The writer is a cancer researcher and assistant professor at Oregon Health and Science University and co-author of the 2015 book "Ending Medical Reversal: Improving Outcomes, Saving Lives." He wrote this for the Washington Post.
Like many oncologists and cancer researchers, I rolled my eyes when I first heard about Vice President Joseph Biden's cancer "moonshot," but not because of the noble goal.
Those of us who care for cancer patients would give nearly anything to be able to cure all those with cancer or, at a minimum, to greatly extend their lives. Today, we can sometimes do this, but sadly those circumstances remain far too limited.
But a cancer moonshot evokes a sense of deja vu. The 1970s ushered in the War on Cancer, which was largely unsuccessful at generating better treatments. In 2003, it was then-National Cancer Institute head Andrew Von Eschenbach assuring then-Sen. Arlen Specter that, for just $600 million a year, we could rid the world of cancer five years ahead of 2015, the target at that time. Now here is the Obama administration making another tall promise. Did we really need this again?
Then, the specifics emerged. One of Biden's first announcements was that the Food and Drug Administration would speed the approval of promising drug combinations. But thinking you will substantively improve cancer treatment by altering how it is regulated is like thinking you can run a faster mile by buying a new stopwatch. The efficacy of cancer drugs is beyond the FDA's control, and no one doubts it would approve transformative drugs or drug combinations if they appeared. In fact, the FDA has already shown that it is willing to approve nearly any cancer drug that comes before it. A study of 71 drugs approved for solid tumors from 2002 through 2014 showed that the median improvement in survival times was just 2.1 months. If we are going to make real progress against cancer, we must acknowledge that such marginal gains — achieved at the price of substantial cost and toxicity — are just not good enough. We must also acknowledge that no matter what we do with the FDA, it can't produce better medicines.
Another oft-mentioned proposal is harnessing the power of big data. One such idea is to closely examine what therapies have worked for individuals and which unique genetic traits allowed those therapies to work, and then extend these findings to other patients. Unfortunately, such an approach is fraught with limits. My colleague Andrae Vandross and I recently reviewed the published reports of patients who have had an exceptional response to a cancer drug. In many instances, we found that these patients responded unusually well not only to the studied drug but also to older ones. In several cases, these people had already survived far longer than the typical patient by the time they received the lauded medication. It is hard, then, to conclude which patients have great outcomes because of a drug and which simply have slow-growing cancers — a phenomenon doctors have recognized for years. But this distinction is the very crux of the big-data approach. Observational data — no matter how "big" — will have difficulty overcoming this challenge.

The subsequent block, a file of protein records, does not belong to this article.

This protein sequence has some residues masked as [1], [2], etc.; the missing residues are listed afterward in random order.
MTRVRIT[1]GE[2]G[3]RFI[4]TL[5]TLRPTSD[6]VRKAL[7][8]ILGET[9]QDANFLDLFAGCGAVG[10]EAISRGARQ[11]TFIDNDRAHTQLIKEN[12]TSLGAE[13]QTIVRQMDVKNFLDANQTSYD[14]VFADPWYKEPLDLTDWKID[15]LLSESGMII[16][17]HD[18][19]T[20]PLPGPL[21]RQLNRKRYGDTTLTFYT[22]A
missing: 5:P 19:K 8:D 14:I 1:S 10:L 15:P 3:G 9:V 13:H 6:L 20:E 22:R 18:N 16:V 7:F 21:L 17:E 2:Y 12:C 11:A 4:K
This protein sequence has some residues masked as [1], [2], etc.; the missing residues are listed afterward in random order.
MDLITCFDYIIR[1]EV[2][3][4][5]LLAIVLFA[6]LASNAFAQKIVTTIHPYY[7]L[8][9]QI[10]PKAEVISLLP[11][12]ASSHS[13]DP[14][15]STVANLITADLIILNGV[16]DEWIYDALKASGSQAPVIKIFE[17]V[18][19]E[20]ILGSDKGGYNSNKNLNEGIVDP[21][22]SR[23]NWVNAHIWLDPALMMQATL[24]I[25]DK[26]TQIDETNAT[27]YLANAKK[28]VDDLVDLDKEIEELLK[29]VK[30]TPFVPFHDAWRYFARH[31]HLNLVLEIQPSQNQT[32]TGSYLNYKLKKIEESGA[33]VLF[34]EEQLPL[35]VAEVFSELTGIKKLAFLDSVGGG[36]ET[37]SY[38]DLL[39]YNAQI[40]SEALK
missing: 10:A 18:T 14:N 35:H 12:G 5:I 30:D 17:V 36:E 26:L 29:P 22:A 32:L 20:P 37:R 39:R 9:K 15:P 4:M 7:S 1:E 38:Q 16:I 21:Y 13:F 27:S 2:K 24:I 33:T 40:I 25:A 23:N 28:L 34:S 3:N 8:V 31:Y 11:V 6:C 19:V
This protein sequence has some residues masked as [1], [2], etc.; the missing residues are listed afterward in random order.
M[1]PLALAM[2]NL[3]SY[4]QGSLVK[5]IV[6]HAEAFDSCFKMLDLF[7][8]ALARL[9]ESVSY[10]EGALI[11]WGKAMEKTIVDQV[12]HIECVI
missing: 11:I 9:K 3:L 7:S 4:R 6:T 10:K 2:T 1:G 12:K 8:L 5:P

The other trouble with big data is that if we agree the outcomes we have now are mediocre (and I think we can agree on that), studying these outcomes in greater detail is unlikely to result in truly transformative approaches. It would be like NASA scientists studying old nautical voyages to figure out how to reach the moon.
Biden has recently offered up two more moonshot ideas: immunotherapy and increasing access to trials. Immunotherapy refers to promising new drugs that harness the body's immune system to fight cancer, and indeed these have generated impressive outcomes for some patients. Unfortunately, the bitter reality is that despite immunotherapy's promise, its benefits will probably remain confined to a minority of patients with certain types of cancer.
Increasing access to cancer trials would be a great thing, but it is hard not to think of it as only a modest step, as well. Perhaps this reflects political reality. With one year left in President Obama's term, and a Congress whose recent achievements make the War on Cancer look like a huge success, the chances of passing meaningful legislation are slim.
The fundamental problem with a moonshot — a surge of concentrated effort to tackle a single problem — aimed at cancer is that it does not fit the way that medical progress occurs. Scientific discovery is hard to predict, and breakthroughs occur in serendipitous and unexpected ways, arising from diverse disciplines. A serious moonshot would require funding science broadly, consistently and in steadily increasing amounts. This money would go to cancer biology research, but also to physiology, molecular biology, genetics, physics, chemistry, social science, clinical trials, supportive care and on and on. The way in which we will ultimately make progress in fighting cancer, and for that matter Alzheimer's disease, and emphysema and mental illness, will likely surprise even the most farsighted experts, and may have surprisingly diverse origins.
Such science is not just the best way to improve human health but also the only way. A commitment to funding science generally would be a true moonshot for the United States. Sadly, this is the one moonshot no one in politics seems to have the courage to fight for.